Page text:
Solo by Vicki McAuley
Doomed Australian kayaker Andrew McAuley attempted a solo and unassisted trans-Tasman crossing in 2007. He spent 30 days at sea and disappeared as he neared New Zealand. His body has never been found.
There was only one person who could have finished his book after his death and that was his devout wife Vicki.
How do you define this book? It’s a harrowing, emotional ride. I shut it several times to stop myself from weeping. Could the journey get worse? Yes. Could their miscommunications have doomed him? Perhaps. Should she have stopped him from leaving? In hindsight, yes but that is what unwavering, undying love will do for you. It makes you believe in the unbelievable.
And while the book doesn’t make for easy pleasant bedtime reading and, of course we all know the tragic ending, it goes some way to explaining the unexplainable - what possesses a man to take a kayak and try to traverse the mighty Tasman. And what happens to the family who stand by his side.
Death from extreme adventuring isn’t uncommon for Australians.
Victorian climber Iain Sedgman, keeps a database of accidents among Australian mountaineers. He’s recorded 350 incidents and 96 deaths going back to 1955, telling a Sydney newspaper recently, that “anyone who's been climbing for more than five years would know someone who's died doing it".
Andrew McAuley used to climb mountains – ironically it was his wife that introduced him to kayaking. They spent their honeymoon on one. She figured it was less dangerous. But extremers never know their limits.
I live in the Blue Mountains and regularly see mountaineer Lincoln Hall with his stumps for hands negotiate the day to day shopping in our local village – a legacy from his near-death experience on Everest in 2006.
And I am still haunted by a conversation a few years ago with mountaineer Sue Fear prior to her death. She was driven to go on another adventure. Always planning her next escapade, her in-between existence working in an outdoor clothing store to raise funds for the next challenge was biding time until she could leave again. She needed the fix and talked about life on her adventures where everyone on the mountain was acutely aware it could be their last breath. I admired her immensely.
Andrew’s widow Vicki McAuley tries to explain something of that adventuring drive – a mutant gene called D2D24 that seemed to be in abundance in Andrew. And Vicki McAuley explains what it was like to live with that kind of superhuman. Real life didn’t usually measure up.
Vicki McAuley has had a lot of nightmares and counselling since Andrew went missing so close to the shore in New Zealand. She writes honestly and from the heart and includes extracts from the journal Andrew was writing – a book that was meant to be released after his successful voyage. Andrew even wrote a joyful finish for the book – so different from the one in reality.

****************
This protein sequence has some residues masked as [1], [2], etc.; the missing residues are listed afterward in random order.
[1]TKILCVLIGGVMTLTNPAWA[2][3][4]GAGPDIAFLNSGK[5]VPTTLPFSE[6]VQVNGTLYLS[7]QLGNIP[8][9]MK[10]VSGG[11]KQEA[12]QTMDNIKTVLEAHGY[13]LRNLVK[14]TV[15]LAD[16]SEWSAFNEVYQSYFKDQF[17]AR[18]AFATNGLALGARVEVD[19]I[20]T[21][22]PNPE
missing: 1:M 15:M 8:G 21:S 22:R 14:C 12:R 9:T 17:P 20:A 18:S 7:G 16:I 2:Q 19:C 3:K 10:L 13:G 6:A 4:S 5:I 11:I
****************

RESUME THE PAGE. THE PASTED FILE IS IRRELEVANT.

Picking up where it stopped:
For me, one of the hardest parts was reading the terribly sad, almost indecipherable text messages as he neared the end of the voyage as equipment and his own exhaustion let him down. The messages were kept short to save on batteries, the messages becoming more cryptic so that, in the end, only Vicki could decipher them.
But unfortunately for Andrew no-one really believed his final message to the world. The audio was scratchy and hard to make out - many assumed it was a hoax.
``Do you copy? This is kayak one. Do you copy, over? I've got an emergency situation. I'm in a kayak about 30km from Milford Sound. I need a rescue. My kayak's sinking. Fell off into the sea and I'm going down.''
The other part that is painfully sad to read is the sound their dog made at the family home in the Blue Mountains, the same time Andrew is believed to have fallen from the kayak.
"Around midnight, across the Tasman Sea at our house in Glenbrook, my neighbour reported that the otherwise placid Noushka turned her muzzle to the sky and howled - a piteous, languid howl, that echoed long into the night."
There are a lot of what ifs with this book. Vicki McAuley asks them herself. ``If only the tracking beacon hadn't failed . . . If only he had paid that extra $7000 for the Argos tracking beacon . . . If only the pivot arm on Casper (the cockpit canopy) hadn't failed . . . If only he had activated the EPIRB.''
Some may read the story and feel inspired by Andrew’s ill-fated voyage others will dismiss it as the selfish pursuits of a father of a young son with a dependant wife. For me, his battle is a little clearer but the loss still nonsensical.
However Vicki McAuley doesn’t want the world to be angry at Andrew McAuley and her soulful book, part- love story, part requiem may finally let others forgive him and put the matter at last to rest.